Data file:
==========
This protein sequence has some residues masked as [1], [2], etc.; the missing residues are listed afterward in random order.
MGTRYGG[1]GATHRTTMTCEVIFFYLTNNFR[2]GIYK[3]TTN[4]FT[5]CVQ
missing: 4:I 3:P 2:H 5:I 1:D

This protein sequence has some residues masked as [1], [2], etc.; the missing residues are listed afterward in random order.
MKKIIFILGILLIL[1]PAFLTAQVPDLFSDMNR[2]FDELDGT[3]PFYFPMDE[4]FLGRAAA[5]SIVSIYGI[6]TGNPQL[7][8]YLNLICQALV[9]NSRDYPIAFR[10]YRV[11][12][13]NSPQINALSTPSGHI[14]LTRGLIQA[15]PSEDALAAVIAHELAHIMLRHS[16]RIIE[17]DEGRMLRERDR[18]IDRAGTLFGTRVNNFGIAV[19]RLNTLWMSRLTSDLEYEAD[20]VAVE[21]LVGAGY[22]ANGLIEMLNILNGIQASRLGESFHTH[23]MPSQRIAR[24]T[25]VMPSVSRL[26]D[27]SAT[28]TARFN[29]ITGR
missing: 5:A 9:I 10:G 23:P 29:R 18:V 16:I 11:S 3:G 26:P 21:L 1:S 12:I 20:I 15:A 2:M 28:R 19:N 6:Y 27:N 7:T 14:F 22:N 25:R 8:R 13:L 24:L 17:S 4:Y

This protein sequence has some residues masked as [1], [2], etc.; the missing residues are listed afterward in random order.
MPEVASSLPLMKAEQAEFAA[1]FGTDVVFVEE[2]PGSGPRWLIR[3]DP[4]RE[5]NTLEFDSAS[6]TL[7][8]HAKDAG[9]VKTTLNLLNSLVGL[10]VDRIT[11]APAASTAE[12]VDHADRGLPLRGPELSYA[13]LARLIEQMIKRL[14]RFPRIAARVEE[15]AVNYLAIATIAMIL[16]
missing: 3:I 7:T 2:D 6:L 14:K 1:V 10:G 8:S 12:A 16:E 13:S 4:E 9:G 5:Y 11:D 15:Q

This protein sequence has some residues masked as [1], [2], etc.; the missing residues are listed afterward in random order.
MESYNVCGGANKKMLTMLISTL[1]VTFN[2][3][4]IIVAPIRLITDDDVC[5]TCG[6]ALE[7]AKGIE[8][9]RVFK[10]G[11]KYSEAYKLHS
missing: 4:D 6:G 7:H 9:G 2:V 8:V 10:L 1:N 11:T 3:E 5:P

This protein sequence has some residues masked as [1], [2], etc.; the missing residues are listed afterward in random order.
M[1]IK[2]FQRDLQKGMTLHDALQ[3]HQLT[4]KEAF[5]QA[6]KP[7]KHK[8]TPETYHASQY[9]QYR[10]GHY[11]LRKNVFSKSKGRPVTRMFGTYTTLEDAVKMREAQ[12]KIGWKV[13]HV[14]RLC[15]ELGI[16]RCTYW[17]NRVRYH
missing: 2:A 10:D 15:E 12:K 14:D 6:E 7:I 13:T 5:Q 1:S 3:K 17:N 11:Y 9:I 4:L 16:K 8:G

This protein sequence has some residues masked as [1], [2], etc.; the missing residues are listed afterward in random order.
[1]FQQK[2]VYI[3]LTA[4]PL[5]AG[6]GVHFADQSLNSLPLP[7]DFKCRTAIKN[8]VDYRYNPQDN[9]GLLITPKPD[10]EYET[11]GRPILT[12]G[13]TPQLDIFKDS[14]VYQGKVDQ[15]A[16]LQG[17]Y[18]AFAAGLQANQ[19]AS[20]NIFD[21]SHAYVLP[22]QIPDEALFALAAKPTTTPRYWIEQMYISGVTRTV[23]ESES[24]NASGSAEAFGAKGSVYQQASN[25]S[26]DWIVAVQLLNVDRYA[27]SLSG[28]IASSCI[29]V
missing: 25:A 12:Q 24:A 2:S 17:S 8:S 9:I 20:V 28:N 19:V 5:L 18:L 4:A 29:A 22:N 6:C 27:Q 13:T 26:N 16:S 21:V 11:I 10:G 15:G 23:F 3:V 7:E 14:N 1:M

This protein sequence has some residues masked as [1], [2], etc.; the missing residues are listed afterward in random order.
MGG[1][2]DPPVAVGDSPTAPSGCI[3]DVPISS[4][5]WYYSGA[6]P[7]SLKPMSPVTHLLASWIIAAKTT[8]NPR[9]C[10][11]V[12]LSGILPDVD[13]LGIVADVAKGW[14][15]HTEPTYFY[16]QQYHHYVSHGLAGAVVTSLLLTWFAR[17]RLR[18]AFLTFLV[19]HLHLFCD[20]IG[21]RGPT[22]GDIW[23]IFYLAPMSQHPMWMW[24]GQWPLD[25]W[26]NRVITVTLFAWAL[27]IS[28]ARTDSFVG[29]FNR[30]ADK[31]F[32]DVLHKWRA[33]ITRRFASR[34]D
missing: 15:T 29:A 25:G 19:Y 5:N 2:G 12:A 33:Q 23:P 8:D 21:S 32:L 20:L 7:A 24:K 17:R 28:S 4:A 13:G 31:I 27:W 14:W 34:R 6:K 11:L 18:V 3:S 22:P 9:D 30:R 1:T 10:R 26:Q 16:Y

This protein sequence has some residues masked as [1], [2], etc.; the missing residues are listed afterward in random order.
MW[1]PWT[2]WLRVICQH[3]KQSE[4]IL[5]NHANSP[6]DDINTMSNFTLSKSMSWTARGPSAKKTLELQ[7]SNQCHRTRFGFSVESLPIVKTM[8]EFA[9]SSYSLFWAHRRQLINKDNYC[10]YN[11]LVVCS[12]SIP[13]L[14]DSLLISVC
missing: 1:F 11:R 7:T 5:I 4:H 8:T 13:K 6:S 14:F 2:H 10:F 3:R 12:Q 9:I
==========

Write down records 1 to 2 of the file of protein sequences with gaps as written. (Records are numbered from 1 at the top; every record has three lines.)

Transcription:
This protein sequence has some residues masked as [1], [2], etc.; the missing residues are listed afterward in random order.
MGTRYGG[1]GATHRTTMTCEVIFFYLTNNFR[2]GIYK[3]TTN[4]FT[5]CVQ
missing: 4:I 3:P 2:H 5:I 1:D

This protein sequence has some residues masked as [1], [2], etc.; the missing residues are listed afterward in random order.
MKKIIFILGILLIL[1]PAFLTAQVPDLFSDMNR[2]FDELDGT[3]PFYFPMDE[4]FLGRAAA[5]SIVSIYGI[6]TGNPQL[7][8]YLNLICQALV[9]NSRDYPIAFR[10]YRV[11][12][13]NSPQINALSTPSGHI[14]LTRGLIQA[15]PSEDALAAVIAHELAHIMLRHS[16]RIIE[17]DEGRMLRERDR[18]IDRAGTLFGTRVNNFGIAV[19]RLNTLWMSRLTSDLEYEAD[20]VAVE[21]LVGAGY[22]ANGLIEMLNILNGIQASRLGESFHTH[23]MPSQRIAR[24]T[25]VMPSVSRL[26]D[27]SAT[28]TARFN[29]ITGR
missing: 5:A 9:I 10:G 23:P 29:R 18:V 16:I 11:S 3:G 26:P 21:L 1:S 12:I 20:I 15:A 2:M 28:R 19:N 6:Y 27:N 7:T 14:F 22:N 25:R 8:R 13:L 24:L 17:S 4:Y